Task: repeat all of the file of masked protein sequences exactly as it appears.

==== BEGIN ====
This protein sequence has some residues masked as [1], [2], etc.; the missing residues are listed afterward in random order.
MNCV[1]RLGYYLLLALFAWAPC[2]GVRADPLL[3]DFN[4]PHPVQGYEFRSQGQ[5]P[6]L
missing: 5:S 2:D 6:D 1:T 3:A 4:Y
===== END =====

This protein sequence has some residues masked as [1], [2], etc.; the missing residues are listed afterward in random order.
MNCV[1]RLGYYLLLALFAWAPC[2]GVRADPLL[3]DFN[4]PHPVQGYEFRSQGQ[5]P[6]L
missing: 5:S 2:D 6:D 1:T 3:A 4:Y